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International Thursday, 3 December, 1998, 15:19 GMT
Preventing childhood deaths
Many of the 11 million child deaths a year could be prevented
Seventy per cent of the 11 million child deaths a year in developing countries are due to five main causes - all of which are preventable.

Around three in every four children seen by health officials in developing countries are suffering from pneumonia, diarrhoea, measles, malaria and malnutrition.

Vaccines are a major plank of efforts to reduce child mortality, but they are expensive.

Carol Bellamy of Unicef says at least four million child deaths a year were "totally preventable" because of new vaccines coming on stream.


The leading cause of deaths in children under five is acute respiratory infection (ARI), mostly in the form of pneumonia.

Over two million children die a year of ARI and health officials believe many other deaths attributed to different causes are in fact due to respiratory illness.

Vaccines can hugely reduce the spread of disease
However, recent trials of a vaccine against Haemophilus influenzae type b, the second most common cause of pneumonia, have shown 100% effectiveness.

The second most serious killer of children under five in developing countries is diarrhoea. Two million children a year die from it.

However, up to 90% of cases can be prevented or treated.


Diarrhoea is caused by a variety of infections, but the most virulent is rotavirus, which kills one million children a year.

There are 14 types of rotavirus, 10 of which infect humans.

The virus is passed on by children coming into contact with contaminated animal faeces or possibly by breathing in its dust.

Symptoms include fever, diarrhoea and vomiting. It can lead to severe dehydration which in turn causes lethargy and rapid breathing.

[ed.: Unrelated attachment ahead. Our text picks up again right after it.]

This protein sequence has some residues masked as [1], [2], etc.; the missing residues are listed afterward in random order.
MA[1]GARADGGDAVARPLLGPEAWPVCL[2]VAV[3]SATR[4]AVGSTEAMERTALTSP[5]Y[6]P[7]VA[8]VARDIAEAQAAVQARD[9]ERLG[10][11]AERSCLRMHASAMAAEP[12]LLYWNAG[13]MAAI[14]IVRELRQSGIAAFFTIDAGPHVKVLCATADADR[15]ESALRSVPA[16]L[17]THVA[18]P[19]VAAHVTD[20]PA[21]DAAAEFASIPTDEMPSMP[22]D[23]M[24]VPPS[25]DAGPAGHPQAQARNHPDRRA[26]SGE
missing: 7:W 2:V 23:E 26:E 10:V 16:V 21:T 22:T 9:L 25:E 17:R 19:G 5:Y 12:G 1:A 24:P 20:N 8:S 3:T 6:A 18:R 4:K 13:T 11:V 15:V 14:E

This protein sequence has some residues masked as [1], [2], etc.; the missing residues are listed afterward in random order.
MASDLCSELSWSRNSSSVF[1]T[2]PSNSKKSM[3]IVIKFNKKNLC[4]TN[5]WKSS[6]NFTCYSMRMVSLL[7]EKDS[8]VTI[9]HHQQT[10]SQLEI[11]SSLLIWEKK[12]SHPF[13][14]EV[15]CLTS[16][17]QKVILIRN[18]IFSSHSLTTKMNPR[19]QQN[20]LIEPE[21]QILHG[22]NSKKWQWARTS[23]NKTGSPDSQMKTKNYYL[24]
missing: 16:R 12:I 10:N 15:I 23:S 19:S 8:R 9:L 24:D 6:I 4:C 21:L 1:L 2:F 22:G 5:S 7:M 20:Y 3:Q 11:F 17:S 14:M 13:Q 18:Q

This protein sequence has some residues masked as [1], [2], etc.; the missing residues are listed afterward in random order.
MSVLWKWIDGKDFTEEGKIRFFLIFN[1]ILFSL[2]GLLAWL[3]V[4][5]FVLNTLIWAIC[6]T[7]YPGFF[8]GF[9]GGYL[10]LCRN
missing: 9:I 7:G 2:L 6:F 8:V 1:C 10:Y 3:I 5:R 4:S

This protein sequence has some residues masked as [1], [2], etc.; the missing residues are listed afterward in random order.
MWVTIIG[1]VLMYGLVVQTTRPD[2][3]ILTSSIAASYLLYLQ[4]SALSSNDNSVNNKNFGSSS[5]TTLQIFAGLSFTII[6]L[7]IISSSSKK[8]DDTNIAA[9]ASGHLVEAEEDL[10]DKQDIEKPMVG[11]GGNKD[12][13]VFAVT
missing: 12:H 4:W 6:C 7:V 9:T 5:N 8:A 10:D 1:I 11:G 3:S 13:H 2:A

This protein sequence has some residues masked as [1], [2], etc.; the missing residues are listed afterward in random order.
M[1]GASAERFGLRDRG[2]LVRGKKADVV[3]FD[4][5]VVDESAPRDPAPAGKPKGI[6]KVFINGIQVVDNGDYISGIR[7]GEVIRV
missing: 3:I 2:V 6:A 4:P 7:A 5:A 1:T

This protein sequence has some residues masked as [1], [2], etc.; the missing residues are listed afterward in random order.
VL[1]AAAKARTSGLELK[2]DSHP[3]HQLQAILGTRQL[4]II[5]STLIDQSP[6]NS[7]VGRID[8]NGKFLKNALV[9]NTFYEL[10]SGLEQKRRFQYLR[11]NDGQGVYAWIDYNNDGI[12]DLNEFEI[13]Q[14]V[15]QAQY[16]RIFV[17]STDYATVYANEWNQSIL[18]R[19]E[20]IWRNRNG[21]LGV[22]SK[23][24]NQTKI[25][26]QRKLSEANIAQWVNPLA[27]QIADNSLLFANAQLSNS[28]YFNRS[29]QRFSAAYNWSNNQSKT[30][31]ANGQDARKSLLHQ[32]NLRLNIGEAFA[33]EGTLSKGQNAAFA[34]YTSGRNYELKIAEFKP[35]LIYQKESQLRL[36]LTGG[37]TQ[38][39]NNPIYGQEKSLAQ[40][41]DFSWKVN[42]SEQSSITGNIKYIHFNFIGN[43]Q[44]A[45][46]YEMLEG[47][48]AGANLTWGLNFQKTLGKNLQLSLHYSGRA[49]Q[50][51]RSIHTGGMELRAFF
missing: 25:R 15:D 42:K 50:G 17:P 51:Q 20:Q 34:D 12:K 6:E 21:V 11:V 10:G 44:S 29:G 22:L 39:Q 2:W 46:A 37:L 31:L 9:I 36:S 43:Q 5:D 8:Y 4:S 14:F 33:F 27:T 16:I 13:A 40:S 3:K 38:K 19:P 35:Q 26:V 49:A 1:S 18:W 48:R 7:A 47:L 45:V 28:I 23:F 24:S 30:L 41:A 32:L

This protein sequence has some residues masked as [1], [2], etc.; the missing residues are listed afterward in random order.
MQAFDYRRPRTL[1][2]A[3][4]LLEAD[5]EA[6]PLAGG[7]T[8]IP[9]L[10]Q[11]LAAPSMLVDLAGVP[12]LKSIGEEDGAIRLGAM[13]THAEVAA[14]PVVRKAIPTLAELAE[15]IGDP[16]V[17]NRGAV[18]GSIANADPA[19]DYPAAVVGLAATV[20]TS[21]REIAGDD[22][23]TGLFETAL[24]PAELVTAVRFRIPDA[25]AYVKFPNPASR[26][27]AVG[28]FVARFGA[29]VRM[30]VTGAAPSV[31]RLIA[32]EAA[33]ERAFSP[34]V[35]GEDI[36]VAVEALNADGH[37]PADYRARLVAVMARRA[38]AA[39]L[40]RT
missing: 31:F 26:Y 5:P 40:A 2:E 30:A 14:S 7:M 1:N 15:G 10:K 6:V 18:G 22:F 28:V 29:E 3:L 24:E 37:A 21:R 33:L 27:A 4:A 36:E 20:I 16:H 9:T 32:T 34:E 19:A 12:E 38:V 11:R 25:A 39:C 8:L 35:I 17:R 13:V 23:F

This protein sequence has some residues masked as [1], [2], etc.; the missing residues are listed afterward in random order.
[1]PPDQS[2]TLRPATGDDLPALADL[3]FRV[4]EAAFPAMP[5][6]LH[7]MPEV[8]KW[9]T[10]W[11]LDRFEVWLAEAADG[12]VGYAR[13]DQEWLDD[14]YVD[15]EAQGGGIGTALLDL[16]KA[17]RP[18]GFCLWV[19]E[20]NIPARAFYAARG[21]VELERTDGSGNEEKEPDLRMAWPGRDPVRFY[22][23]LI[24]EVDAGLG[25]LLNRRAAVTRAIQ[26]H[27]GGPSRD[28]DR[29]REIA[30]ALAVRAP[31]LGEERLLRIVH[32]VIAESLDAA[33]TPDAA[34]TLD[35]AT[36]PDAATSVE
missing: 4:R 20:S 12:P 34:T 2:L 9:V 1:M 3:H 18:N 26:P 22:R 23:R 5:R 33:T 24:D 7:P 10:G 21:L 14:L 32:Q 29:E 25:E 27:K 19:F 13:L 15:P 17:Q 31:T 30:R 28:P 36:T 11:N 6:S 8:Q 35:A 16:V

A vaccine exists which is made up of four of the most common rotaviruses.

It is thought to be between 50 and 80% effective, but work is being done to improve its success rate.

The vaccine costs around $90 per child.

Liver disease

Hepatitis B, which causes acute liver infection and cancer, can lie dormant for many years, but vaccination in childhood is 90% effective.

In sub-Saharan Africa, hepatitis B infection is thought to be carried by up to 90% of the population. It kills at least 180,000 people a year.

With prevention programmes, children can grow up healthily
Liver cancer is the leading cause of death from cancer in African men.

The economic impact is immense since liver cancer is 100% fatal in Africa and usually strikes men aged between 35 and 45.

Despite attempts by the WHO to introduce the hepatitis B vaccine to all countries by 1997, many, particularly in Africa, do not routinely vaccinate their children.

So far, only Botswana, Gambia and South Africa have a universal childhood immunisation programme for hepatitis B.

Part of the reason for this is money. Countries are dependent on donors for their vaccine supply.

Moreover, the vaccine costs more than most other childhood vaccines.

The World Health Organisation and Unicef's Integrated Management of Childhood Illness aims to tackle the multiple causes of child disease in a three-pronged approach.

This involves speeding up urgent treatment for seriously ill children, involving parents in treating children at home and prevention of disease through improved nutrition, immunisation and encouraging breastfeeding.

Carol Bellamy on the new vaccines
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03 Dec 98 | Americas
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